Jenna Talackova is the beautiful contestant who was originally disqualified from Donald Trump‘s Miss Universe Canada pageant because she’s a transsexual.
This is Trump’s second birther campaign. The first was that time-waster regarding Obama’s birth certificate. Then came this one about whether a beauty contestant was born male or female. He flat-out lost the first campaign, but this time Trump did the right thing and admitted defeat. Jenna’s back in the running, so the message is good: Transsexuals are women.
To add to the complicated layers here, I was invited to a meet and greet with Jenna in a New York restaurant on Saturday, and was delighted.
But an hour before the event, I got a call from her rep saying, “This is a meet and greet with LGBTQ leaders. This is not for publicity.”
In other words, I couldn’t write about meeting Jenna. That sounded sincere and modest, I guess (though I’m not used to being told I can’t cover something I’m invited to).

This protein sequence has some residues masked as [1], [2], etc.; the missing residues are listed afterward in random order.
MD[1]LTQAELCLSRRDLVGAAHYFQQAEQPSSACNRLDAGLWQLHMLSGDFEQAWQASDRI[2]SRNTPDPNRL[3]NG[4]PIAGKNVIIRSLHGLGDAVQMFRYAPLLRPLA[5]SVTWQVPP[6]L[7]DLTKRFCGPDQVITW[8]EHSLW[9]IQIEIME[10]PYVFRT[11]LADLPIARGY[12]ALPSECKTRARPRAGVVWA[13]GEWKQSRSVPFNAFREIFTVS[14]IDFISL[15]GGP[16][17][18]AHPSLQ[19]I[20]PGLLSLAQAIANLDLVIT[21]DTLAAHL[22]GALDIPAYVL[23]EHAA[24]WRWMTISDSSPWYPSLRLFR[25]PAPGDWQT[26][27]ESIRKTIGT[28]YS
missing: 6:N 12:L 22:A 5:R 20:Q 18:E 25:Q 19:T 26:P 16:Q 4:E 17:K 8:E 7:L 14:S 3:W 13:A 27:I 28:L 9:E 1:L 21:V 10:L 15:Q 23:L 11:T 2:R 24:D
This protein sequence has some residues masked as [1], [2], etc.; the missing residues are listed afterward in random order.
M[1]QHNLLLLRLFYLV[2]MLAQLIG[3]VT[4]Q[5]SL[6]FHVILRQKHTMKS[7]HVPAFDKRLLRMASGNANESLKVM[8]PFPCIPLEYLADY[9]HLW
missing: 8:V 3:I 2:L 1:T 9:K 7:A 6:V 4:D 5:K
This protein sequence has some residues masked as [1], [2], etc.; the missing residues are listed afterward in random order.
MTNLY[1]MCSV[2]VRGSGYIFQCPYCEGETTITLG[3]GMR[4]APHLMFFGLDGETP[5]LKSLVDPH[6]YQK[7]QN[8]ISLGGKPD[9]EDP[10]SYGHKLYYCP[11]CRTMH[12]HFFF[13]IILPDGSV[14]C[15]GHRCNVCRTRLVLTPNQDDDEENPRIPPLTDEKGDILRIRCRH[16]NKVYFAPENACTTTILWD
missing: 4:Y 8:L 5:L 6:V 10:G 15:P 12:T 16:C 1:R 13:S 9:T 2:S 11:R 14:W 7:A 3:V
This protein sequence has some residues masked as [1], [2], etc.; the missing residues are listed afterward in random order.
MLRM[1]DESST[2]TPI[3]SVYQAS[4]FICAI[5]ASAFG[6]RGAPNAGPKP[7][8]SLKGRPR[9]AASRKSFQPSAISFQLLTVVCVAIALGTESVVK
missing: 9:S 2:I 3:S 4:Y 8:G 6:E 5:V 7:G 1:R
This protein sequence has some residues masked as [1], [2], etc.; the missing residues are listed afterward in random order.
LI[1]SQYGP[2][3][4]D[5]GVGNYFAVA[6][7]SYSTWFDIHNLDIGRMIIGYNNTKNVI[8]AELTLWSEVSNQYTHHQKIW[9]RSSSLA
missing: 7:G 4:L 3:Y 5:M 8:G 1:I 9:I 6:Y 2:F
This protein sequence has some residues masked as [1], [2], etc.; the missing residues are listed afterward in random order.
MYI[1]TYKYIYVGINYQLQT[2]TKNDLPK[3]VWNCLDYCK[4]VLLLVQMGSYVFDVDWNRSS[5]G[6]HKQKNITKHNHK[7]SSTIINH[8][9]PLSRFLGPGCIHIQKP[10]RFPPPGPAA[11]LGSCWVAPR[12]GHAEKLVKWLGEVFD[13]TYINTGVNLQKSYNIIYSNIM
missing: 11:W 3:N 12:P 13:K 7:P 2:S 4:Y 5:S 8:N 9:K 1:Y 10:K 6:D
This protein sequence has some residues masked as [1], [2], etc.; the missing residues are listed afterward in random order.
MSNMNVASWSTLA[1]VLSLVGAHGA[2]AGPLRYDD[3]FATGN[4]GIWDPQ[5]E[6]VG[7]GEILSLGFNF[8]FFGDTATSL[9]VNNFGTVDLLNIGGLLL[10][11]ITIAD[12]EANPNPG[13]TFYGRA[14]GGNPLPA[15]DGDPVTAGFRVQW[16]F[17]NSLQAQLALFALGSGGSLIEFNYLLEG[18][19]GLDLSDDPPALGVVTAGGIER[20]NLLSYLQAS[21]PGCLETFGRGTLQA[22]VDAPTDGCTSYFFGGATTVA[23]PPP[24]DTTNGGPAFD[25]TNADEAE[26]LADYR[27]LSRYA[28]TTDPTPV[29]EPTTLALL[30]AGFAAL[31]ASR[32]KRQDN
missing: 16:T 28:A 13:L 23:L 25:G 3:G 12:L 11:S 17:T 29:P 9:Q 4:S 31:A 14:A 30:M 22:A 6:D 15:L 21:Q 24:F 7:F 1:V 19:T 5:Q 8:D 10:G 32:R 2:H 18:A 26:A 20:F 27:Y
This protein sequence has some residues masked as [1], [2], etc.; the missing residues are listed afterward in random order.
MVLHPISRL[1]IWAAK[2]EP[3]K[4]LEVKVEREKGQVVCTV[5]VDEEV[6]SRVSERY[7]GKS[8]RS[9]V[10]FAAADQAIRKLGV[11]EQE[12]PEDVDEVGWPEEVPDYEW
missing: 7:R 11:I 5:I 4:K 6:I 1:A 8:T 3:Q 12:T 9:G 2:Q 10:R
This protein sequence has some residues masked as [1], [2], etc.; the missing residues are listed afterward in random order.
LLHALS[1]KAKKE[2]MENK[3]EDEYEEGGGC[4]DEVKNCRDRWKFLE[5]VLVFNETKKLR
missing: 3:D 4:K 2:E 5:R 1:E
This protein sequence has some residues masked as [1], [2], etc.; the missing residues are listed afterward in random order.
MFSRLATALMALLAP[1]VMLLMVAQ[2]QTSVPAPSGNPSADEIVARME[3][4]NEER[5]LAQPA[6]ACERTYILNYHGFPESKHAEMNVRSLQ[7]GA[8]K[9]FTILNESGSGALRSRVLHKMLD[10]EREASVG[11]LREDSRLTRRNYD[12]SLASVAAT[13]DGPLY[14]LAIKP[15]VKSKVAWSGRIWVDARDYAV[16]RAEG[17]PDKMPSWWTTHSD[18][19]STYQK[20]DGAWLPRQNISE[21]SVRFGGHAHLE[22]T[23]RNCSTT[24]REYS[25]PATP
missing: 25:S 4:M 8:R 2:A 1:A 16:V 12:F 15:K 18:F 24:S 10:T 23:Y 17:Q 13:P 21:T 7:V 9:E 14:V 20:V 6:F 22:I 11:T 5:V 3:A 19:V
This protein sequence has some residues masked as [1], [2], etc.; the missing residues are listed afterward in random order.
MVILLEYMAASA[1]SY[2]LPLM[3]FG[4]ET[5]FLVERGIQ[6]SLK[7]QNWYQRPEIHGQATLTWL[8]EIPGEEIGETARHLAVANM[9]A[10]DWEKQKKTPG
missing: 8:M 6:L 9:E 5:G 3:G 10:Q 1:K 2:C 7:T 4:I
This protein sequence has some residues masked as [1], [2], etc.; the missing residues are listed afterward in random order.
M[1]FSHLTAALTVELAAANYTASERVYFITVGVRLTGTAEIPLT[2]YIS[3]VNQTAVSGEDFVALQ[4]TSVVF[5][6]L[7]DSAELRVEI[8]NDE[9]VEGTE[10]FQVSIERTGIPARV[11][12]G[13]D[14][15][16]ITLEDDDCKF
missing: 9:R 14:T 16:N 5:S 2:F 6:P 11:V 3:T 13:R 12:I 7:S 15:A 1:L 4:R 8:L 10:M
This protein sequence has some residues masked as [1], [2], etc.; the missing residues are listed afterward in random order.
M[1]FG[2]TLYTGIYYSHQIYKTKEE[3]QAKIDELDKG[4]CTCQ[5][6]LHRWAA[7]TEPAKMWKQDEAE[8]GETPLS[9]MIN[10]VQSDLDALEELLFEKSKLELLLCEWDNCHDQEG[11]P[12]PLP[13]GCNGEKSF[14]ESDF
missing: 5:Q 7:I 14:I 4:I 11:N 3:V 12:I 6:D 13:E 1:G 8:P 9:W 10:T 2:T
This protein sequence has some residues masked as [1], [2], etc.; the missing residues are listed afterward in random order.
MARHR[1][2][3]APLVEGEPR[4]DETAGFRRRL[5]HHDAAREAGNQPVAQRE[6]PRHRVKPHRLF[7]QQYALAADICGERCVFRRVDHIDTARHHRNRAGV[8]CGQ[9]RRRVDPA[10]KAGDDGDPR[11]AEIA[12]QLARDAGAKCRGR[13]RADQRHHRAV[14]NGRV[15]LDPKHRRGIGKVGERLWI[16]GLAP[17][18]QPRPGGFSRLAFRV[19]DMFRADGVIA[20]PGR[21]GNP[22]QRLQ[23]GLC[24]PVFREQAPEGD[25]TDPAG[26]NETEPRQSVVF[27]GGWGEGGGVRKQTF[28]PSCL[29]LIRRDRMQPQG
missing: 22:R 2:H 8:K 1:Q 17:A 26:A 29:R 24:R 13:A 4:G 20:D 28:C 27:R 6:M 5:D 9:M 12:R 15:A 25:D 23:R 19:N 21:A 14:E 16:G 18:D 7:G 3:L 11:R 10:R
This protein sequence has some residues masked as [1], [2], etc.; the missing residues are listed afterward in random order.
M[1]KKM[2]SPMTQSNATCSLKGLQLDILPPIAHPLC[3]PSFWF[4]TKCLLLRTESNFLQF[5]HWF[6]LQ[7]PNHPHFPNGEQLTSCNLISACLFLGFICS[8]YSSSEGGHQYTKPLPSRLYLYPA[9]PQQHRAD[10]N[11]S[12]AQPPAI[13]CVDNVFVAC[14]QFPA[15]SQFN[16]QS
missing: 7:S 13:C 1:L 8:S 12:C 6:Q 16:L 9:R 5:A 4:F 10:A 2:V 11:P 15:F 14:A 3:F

“OK,” I said, warily.
“And by the way,” the rep added, “there will be cameras there, filming the whole thing for a documentary.”
Huh? This was baffling. A no-publicity party that will be filmed for a movie?
At the event, the woman told me, “Sorry. We’re approaching this from a human-rights perspective, not entertainment and publicity.”
I was stung. “I’ve written about human rights for 30 years,” I said. “I even wrote something heartfelt about Jenna.”
In fact, I came to her defense when a lot of people weren’t doing so, some of them screeching, “She’s a dude, man.”
I didn’t also tell her I’m an open gay who has put my life on the line, I marched with Act Up, have fought for transsexuals since the ’80s, was named to the Out100, got knighted by the Imperial Court, and so on and so on.
Anyway, Jenna and her lawyer Gloria Allred were running late, so I had to leave and go back to my deadlines.
And I never got to meet Jenna up close and personal — but I’m thrilled that she’s trailblazing for transsexual rights.